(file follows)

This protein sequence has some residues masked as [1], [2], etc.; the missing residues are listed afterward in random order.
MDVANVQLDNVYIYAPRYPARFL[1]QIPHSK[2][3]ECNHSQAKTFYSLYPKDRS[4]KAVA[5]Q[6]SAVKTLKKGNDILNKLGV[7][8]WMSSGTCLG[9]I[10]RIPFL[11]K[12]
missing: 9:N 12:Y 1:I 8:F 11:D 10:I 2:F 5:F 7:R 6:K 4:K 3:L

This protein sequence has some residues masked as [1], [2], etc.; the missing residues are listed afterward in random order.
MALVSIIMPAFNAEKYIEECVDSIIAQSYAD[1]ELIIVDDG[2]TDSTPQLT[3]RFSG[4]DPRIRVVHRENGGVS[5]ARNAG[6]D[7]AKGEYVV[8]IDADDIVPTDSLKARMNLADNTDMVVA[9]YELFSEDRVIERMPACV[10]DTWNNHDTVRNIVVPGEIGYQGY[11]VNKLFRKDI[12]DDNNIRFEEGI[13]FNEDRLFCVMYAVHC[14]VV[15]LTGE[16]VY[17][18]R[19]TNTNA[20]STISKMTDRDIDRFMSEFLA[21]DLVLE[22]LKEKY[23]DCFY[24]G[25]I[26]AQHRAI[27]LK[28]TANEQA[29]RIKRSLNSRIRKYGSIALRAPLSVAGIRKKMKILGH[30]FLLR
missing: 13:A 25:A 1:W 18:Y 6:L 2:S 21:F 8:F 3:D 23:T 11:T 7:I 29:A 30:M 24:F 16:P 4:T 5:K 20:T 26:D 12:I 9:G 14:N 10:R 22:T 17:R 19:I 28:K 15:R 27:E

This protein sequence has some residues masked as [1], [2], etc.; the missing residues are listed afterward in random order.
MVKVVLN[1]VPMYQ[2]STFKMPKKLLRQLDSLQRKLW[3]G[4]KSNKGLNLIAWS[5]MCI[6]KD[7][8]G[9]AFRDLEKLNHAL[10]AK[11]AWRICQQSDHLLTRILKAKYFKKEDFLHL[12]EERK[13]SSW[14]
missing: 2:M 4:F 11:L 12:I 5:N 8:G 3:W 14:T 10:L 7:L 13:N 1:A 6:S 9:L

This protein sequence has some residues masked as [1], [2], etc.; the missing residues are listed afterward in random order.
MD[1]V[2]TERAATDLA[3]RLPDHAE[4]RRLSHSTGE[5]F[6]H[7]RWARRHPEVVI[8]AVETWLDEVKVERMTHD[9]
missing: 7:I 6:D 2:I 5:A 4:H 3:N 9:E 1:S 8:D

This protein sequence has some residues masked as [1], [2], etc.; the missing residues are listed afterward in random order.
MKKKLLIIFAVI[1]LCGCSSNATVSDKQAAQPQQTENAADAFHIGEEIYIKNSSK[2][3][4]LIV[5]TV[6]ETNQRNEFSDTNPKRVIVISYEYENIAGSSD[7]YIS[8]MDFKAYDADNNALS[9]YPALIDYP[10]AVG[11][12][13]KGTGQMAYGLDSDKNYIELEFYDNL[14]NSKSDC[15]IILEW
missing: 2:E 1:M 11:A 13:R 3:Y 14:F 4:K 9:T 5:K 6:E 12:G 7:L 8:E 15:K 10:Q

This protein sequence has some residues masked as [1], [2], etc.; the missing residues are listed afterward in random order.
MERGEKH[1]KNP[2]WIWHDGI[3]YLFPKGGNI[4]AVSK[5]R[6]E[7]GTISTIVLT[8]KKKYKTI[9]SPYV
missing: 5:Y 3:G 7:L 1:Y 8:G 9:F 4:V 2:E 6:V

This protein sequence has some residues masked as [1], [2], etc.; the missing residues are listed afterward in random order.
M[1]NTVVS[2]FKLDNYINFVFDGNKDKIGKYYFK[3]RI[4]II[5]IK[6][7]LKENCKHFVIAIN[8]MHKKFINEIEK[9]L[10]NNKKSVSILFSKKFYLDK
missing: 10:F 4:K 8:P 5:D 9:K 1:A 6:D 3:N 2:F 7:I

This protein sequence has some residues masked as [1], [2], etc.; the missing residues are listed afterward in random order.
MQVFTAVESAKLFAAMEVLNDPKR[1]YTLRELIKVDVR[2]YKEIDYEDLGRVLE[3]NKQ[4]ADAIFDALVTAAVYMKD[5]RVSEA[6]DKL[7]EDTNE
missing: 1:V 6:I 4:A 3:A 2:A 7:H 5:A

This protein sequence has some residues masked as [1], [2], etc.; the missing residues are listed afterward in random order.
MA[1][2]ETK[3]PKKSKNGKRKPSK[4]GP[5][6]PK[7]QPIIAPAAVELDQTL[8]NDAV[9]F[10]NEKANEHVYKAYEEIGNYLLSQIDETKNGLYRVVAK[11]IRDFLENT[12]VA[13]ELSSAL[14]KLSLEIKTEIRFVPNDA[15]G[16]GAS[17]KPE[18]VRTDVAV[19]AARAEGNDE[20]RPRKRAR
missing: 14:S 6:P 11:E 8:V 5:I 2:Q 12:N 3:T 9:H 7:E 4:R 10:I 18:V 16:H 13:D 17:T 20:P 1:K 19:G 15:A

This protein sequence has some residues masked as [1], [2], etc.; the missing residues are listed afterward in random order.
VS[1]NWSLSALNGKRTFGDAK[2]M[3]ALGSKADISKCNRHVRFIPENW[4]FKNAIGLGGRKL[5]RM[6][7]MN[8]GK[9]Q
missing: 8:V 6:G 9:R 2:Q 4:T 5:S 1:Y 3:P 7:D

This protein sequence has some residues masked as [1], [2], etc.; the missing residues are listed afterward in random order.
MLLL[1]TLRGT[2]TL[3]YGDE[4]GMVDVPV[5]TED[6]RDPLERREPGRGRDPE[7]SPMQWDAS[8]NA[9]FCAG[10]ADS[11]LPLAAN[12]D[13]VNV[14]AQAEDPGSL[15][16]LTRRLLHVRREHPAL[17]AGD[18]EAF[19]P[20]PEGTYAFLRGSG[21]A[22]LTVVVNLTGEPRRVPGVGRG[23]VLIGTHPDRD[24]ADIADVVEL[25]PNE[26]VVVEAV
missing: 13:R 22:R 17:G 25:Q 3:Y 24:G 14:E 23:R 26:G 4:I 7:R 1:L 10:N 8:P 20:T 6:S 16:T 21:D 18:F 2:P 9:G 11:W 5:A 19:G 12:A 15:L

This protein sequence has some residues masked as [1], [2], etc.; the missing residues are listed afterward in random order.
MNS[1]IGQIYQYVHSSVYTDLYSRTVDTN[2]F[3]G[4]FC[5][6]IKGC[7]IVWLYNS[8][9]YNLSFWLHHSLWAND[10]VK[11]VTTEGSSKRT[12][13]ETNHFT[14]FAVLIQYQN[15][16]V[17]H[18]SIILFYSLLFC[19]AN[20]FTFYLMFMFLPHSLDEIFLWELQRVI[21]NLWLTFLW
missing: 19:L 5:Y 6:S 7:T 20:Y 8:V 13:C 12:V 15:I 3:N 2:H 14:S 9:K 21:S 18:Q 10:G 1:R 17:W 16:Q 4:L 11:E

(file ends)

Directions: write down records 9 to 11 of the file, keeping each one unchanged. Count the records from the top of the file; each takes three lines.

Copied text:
This protein sequence has some residues masked as [1], [2], etc.; the missing residues are listed afterward in random order.
MA[1][2]ETK[3]PKKSKNGKRKPSK[4]GP[5][6]PK[7]QPIIAPAAVELDQTL[8]NDAV[9]F[10]NEKANEHVYKAYEEIGNYLLSQIDETKNGLYRVVAK[11]IRDFLENT[12]VA[13]ELSSAL[14]KLSLEIKTEIRFVPNDA[15]G[16]GAS[17]KPE[18]VRTDVAV[19]AARAEGNDE[20]RPRKRAR
missing: 14:S 6:P 11:E 8:V 5:I 2:Q 12:N 3:T 9:H 7:E 4:R 10:I 18:V 16:H 13:D 17:T 20:P 1:K 19:G 15:A

This protein sequence has some residues masked as [1], [2], etc.; the missing residues are listed afterward in random order.
VS[1]NWSLSALNGKRTFGDAK[2]M[3]ALGSKADISKCNRHVRFIPENW[4]FKNAIGLGGRKL[5]RM[6][7]MN[8]GK[9]Q
missing: 8:V 6:G 9:R 2:Q 4:T 5:S 1:Y 3:P 7:D

This protein sequence has some residues masked as [1], [2], etc.; the missing residues are listed afterward in random order.
MLLL[1]TLRGT[2]TL[3]YGDE[4]GMVDVPV[5]TED[6]RDPLERREPGRGRDPE[7]SPMQWDAS[8]NA[9]FCAG[10]ADS[11]LPLAAN[12]D[13]VNV[14]AQAEDPGSL[15][16]LTRRLLHVRREHPAL[17]AGD[18]EAF[19]P[20]PEGTYAFLRGSG[21]A[22]LTVVVNLTGEPRRVPGVGRG[23]VLIGTHPDRD[24]ADIADVVEL[25]PNE[26]VVVEAV
missing: 13:R 22:R 17:G 25:Q 3:Y 24:G 14:E 23:R 26:G 4:I 7:R 1:L 10:N 8:P 20:T 6:S 16:T 21:D 18:F 2:P 9:G 11:W 5:A 19:G 12:A 15:L